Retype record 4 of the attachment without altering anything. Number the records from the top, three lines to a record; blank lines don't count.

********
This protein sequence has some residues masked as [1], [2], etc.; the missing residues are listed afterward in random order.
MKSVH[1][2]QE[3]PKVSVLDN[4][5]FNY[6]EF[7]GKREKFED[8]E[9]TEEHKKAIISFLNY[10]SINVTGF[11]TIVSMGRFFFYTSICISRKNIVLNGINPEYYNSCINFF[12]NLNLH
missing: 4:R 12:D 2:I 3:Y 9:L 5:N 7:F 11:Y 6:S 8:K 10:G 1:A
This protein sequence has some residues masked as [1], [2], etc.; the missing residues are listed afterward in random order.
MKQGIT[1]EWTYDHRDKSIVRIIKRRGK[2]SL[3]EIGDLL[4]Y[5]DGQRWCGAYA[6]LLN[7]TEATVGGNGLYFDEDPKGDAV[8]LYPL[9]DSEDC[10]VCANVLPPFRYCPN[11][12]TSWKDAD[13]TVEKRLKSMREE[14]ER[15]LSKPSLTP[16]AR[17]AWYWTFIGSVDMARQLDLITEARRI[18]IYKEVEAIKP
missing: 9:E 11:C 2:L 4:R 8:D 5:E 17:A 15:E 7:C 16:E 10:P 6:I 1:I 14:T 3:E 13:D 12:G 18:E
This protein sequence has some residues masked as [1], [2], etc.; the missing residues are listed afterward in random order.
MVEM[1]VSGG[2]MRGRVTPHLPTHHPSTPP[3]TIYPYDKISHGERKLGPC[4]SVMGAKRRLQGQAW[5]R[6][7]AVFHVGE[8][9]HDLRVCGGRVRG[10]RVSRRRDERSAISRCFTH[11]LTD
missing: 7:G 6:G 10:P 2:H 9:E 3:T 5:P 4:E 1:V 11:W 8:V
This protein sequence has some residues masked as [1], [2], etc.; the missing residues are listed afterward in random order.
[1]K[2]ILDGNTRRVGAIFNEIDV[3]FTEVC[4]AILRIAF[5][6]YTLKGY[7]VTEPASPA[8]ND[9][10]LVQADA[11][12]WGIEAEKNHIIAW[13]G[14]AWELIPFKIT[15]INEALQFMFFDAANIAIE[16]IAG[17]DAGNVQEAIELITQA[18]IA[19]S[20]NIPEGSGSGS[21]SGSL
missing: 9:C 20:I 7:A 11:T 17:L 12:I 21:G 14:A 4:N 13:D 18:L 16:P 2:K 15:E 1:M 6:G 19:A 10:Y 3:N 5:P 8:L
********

This protein sequence has some residues masked as [1], [2], etc.; the missing residues are listed afterward in random order.
[1]K[2]ILDGNTRRVGAIFNEIDV[3]FTEVC[4]AILRIAF[5][6]YTLKGY[7]VTEPASPA[8]ND[9][10]LVQADA[11][12]WGIEAEKNHIIAW[13]G[14]AWELIPFKIT[15]INEALQFMFFDAANIAIE[16]IAG[17]DAGNVQEAIELITQA[18]IA[19]S[20]NIPEGSGSGS[21]SGSL
missing: 9:C 20:I 7:A 11:T 17:L 12:I 21:G 14:A 4:N 13:D 18:L 16:P 2:K 15:E 1:M 6:G 19:A 10:Y 3:N 5:P 8:L